The estate of Pittsburgh uber-collector G. David Thompson sold the painting at Sotheby’s Parke Bernet in New York in 1966 for $52,500.
It can’t get much better than that apart from the next chapter when
Greek investor Dimitri Mavrommatis acquired the painting at Christie’s London in June 2011 for £17.9/$29.1 million and took on a third party guarantee for its resale, and realizing a 55 percent increase in seven years.
In the increasingly rarified and less sought after world of Impressionist era art, Claude Monet’s [lot 16] wide-angled view, “La berge du Petit-Gennevilliers, soleil couchant” from 1875, depicting the fleeting impression of a leisure filled, riverside scene, went for a tepid $2,767,500 (est. $3-5 million) while another Monet entry, [lot 20] the atmospheric “La route de Vetheuil, effet de neige” from 1879, consigned from a group of works once owned by New Orleans collector Hunt Hunderson, brought $11,447,500 (est. $10-15 million).
The earlier Monet last sold at Sotheby’s New York in April 1985 for $632,500.
Another Hunderson entry, [lot 22] Paul Gauguin’s sketchy, though color charged ‘Bretonne et oie au bord de l’eau” from 1888 sold to another telephone bidder for $4,951,500 (est. $3-5 million), while Paul Cezanne’s “La cote Saint-Denis a Pontoise” [lot 19] from circa 1877 sold to New York private dealer Nancy Whyte for $8,647,500 (est. $5-7 million).
The Cezanne is listed in the recently launched online Cezanne catalogue raisonne of paintings as No. 107. (www.cezannecatalogue.com).
The Henderson brood made $30.5 million.
In a rare instance of two almost identical Impressionist, plein air executed scenes appearing in the same auction by two famed artists, Monet’s [lot 37] “Route a Louvenciennes, neige fondante, soleil couchant” from 1869-79 made $4,727,500 (est. $4-6 million) while Pissarro’s [lot 38] “La route de Saint-Germain, Louveciennes” from circa 1870 bought in at a chandelier bid of $850,000. (est. $1.5-2.5 million).
Names seem to matter.
Back on the Modern front, Fernand Leger’s brawny and geometric “Nature morte aux elements mecaniques” [lot 18] from 1918, once owned by Alexander Calder and sold over the decades through a succession of blue chip dealers, realized $11,447,500 (est. $10-15 million) and the widely exhibited Bauhaus era Wassily Kandinsky [lot 29], “Oben und links (Above and left)” from 1925, executed in oil on board and bristling with choreographed shapes and symbols, made a sizzling $8,311,500 (est. $5-7 million).
The Kandinsky was backed by a house guarantee.
Among a small group of paintings from the estate of screen legend Greta Garbo, Robert Delaunay’s [lot 27] color banded yet easily recognizable composition, “Femme a l’ombrelle ou La Parisienne” from 1913, sold to another telephone bidder for $3,607,500 (est. $3.5-6 million).
Garbo acquired it from M. Knoedler & Co gallery in 1964, according to the catalogue notes.
Back on the busy Picasso front, another seated woman, [lot 31] “Femme dans un fauteuil,” this time featuring his Spanish wife, Jacqueline Roque from 1956, made $6,407,500 (est. $5-7million.) It was once in the collection of Gary Cooper, another silver screen legend and came to market tonight with a third party guarantee. The work sold to Geneva private dealer Thomas Seydoux.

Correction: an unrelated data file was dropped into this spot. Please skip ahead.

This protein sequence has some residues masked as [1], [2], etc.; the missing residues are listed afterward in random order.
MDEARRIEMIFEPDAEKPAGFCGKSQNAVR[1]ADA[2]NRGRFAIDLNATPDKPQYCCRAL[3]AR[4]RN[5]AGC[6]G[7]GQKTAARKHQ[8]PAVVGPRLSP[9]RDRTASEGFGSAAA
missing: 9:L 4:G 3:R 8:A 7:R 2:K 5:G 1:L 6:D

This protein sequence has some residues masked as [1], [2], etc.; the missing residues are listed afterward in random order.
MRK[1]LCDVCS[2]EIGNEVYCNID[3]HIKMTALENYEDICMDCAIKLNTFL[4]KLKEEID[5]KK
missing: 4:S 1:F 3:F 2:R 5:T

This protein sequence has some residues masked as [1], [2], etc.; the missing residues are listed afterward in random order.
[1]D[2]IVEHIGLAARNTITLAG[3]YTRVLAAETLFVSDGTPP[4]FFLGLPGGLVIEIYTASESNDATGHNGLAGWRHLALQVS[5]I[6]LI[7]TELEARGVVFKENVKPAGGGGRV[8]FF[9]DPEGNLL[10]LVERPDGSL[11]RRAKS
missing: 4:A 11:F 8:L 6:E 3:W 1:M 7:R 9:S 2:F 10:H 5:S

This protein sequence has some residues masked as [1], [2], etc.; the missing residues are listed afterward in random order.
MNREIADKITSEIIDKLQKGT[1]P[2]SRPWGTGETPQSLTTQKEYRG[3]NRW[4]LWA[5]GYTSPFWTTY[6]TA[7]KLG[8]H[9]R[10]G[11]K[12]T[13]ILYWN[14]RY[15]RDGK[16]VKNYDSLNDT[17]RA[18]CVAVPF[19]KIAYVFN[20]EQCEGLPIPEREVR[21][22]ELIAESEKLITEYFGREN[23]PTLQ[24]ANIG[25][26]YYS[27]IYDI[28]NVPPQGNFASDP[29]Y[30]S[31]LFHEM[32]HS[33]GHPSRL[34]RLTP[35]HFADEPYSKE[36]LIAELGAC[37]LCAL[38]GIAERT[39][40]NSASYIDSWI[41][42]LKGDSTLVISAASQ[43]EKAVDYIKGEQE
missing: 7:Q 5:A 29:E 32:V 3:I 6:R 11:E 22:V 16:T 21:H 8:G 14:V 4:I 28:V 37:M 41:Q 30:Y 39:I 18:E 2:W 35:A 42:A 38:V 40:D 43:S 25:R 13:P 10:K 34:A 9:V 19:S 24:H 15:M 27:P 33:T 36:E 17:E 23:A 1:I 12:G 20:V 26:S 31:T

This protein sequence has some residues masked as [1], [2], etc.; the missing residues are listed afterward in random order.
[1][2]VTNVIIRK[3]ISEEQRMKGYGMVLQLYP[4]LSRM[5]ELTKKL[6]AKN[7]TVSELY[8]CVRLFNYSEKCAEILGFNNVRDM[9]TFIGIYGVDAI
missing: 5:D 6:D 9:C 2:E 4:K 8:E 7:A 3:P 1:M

Of all the entries, the rare, life-time cast, [lot 32] Constantin Brancusi’s patinated bronze with delicate gold leaf, “La muse endormie” from circa 1913 and based on the model and Brancusi friend Baroness Renee-Irana Frachon, won the evening’s beauty contest.
It set off a nine minute bidding battle and ultimately sold to private New York dealer and former Sotheby’s contemporary art honcho and star auctioneer Tobias Meyer for a record and top lot $57,367,500 (est. $20-30 million).
It shattered the previous record for the artist’s work set by the unique marble and stone “Oiseau dans l’espace” from 1922-23 which sold for $27.4 million at Christie’s New York in May 2005.
The work ranks as the sixth most expensive sculpture to sell at auction, only to be exceeded by three Alberto Giacometti works, one Amedeo Modigliani and a Jeff Koons balloon dog.
Nancy Whyte was one of the determined underbidders who placed at least a dozen bids for the prize.
Meyer entered the fray at $34 million and soldiered on, beating back at least four competing bidders.
The original marble was carved in 1909-1910 and resides in the Hirshhorn Museum & Sculpture Garden in Washington, D.C.
The bronze hails from an unnumbered edition of six, all of them different in various ways, under the genius hand of Brancusi.
“They plowed through the sale very well,” said Thomas Seydoux, the private art advisor, referring to Christie’s, his former employer and who underbid Henry Moore’s monumental bronze, “Large Four piece Reclining Figure” [lot 41] from 1972-73 that was parked in front of Christie’s Rockefeller Center entrance and that sold for $8,199,500 (est. $6-8 million).
The evening action resumes on Tuesday at Sotheby’s Impressionist & Modern sale.